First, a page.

One of the most challenging aspects of golf for many players is gaining the ability to get their iron shots airborne. The problem is only compounded when players focus too much on getting the ball in the air. The best way to launch the ball with irons seems counterintuitive: Irons generate loft by pressing down into the ball and compressing it between the face of the club and the ground.
The Tee Drill
Practice your swing at a driving range with a grass hitting area, or in your yard using Wiffle balls on grass. Mats do not work for this drill because you must be able to see your divot.
Place a ball down, then position a tee in line with the ball, 1 inch farther out. The tee will be used to show the location of your divot in relation to where your ball was before you struck it.
Hit the ball and look for the location of your divot. The ideal spot for a divot is in front of the ball (target side) because an iron is meant to strike the ball on the downswing, not the upswing. This means the club should be skimming the top of the soil immediately after contacting the ball.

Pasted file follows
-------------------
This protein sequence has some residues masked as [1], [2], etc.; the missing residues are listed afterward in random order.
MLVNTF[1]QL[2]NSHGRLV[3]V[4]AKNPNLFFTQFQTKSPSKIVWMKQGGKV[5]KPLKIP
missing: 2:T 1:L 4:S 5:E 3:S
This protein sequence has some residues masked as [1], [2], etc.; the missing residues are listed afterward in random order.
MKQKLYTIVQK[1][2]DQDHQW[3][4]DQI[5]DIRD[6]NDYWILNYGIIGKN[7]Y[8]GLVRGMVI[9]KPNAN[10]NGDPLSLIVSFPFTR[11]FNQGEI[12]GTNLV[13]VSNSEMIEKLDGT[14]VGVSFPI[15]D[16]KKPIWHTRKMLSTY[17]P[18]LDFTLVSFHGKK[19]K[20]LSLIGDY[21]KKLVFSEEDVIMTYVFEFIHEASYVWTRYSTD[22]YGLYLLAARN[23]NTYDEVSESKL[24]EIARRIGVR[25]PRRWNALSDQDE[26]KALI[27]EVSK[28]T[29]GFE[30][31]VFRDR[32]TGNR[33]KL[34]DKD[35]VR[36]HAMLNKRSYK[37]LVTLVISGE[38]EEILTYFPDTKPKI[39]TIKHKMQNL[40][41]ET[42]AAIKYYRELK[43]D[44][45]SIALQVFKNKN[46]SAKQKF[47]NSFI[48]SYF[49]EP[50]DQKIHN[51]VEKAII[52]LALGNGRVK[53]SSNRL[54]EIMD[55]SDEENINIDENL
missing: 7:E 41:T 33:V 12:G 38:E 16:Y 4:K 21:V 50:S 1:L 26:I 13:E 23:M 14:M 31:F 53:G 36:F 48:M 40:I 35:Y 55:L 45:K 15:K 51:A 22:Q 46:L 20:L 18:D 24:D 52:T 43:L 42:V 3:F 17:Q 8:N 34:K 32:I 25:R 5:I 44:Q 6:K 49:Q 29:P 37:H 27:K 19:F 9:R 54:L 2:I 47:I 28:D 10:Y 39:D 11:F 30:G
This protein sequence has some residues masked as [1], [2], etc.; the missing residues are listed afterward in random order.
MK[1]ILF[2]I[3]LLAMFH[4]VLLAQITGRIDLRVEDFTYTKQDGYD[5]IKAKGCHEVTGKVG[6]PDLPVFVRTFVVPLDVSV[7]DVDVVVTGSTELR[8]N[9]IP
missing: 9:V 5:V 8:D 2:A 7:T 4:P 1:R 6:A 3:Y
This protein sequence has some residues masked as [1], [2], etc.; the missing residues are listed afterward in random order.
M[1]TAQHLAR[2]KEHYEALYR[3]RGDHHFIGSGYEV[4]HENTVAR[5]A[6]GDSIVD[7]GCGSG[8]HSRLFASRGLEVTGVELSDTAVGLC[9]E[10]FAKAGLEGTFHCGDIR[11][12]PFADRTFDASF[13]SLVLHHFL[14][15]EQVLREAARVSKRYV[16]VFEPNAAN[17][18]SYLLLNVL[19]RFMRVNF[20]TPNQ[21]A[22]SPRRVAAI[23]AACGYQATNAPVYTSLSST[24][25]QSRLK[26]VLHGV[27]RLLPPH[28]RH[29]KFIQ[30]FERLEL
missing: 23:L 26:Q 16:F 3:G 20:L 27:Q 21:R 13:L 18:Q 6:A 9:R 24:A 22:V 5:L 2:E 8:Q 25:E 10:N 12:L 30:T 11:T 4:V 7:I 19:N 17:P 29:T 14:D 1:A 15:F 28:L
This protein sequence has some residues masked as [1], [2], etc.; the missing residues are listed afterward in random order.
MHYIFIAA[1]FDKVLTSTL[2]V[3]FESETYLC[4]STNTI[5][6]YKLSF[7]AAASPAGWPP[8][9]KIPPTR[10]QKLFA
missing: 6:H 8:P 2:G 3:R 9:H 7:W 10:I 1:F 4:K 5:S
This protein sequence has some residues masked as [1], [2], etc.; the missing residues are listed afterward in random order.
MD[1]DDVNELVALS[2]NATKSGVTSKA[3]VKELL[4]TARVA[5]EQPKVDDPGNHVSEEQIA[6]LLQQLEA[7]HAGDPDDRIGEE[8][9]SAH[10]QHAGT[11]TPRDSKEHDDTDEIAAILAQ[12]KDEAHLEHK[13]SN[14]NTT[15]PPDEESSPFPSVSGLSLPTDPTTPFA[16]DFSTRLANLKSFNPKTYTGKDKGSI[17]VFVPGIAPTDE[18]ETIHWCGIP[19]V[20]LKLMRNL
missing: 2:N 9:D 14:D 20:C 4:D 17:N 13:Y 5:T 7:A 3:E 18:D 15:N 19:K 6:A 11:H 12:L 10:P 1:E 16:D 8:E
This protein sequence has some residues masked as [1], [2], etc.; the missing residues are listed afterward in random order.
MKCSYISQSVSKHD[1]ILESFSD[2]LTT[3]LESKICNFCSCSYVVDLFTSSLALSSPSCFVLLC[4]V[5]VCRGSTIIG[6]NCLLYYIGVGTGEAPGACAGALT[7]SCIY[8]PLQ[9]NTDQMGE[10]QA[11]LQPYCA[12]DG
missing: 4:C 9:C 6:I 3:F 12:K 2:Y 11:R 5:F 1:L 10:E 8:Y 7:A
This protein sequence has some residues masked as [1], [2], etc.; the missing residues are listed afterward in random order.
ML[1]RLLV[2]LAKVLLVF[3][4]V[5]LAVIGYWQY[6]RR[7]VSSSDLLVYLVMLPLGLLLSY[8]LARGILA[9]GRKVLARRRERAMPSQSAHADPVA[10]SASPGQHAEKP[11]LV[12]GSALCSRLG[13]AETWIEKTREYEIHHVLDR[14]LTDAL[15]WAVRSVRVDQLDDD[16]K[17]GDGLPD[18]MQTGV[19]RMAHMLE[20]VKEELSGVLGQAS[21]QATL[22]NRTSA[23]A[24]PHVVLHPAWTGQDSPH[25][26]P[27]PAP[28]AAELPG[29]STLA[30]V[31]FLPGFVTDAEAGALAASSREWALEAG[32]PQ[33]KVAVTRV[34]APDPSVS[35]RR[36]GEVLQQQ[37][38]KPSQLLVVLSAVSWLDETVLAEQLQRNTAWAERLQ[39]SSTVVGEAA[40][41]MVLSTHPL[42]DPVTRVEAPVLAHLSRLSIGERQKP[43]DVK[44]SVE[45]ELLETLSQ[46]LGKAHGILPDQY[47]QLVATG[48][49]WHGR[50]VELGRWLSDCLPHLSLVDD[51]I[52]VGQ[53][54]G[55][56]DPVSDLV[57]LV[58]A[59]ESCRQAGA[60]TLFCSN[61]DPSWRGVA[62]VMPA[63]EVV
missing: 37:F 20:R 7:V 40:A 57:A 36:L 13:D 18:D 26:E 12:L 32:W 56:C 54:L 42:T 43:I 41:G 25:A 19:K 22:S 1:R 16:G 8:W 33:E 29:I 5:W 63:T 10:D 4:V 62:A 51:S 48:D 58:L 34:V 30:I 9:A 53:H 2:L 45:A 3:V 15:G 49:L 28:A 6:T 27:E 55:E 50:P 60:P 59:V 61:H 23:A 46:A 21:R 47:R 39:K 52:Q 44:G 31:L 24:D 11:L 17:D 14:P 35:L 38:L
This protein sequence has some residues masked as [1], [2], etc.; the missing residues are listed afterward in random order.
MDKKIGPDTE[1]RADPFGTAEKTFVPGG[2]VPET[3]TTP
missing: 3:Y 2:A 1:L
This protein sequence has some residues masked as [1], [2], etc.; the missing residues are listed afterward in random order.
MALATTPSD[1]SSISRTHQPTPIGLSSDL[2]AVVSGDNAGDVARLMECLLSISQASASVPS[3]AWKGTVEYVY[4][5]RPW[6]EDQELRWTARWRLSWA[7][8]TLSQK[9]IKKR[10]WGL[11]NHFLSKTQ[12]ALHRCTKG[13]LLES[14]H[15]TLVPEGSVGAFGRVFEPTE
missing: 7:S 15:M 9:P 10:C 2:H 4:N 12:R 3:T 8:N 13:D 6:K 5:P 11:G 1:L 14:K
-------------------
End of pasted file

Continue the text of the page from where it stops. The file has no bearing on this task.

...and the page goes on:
Repeat the shot with a new ball, placing the ball at the back (closer to your target) of the divot from the previous shot.
Continue until you hit 10 shots in a row that all create divots in front of the ball. This is a sign you are consistently hitting down on the ball.
The One Foot Drill
Place a ball down on a grass or mat surface and address the ball as normal.
Move your trailing leg (right leg for right-handed golfers) about 1 foot behind you so that only your toe is touching the ground. Do not move your lead foot from its normal position at address.
Hit the ball. Because you will be forced to keep a greater percentage of weight on your front foot, you will be rotating about the lead leg, helping to develop the feeling of rotating forward, an essential part of swinging down on the golf ball to drive it up and at the target.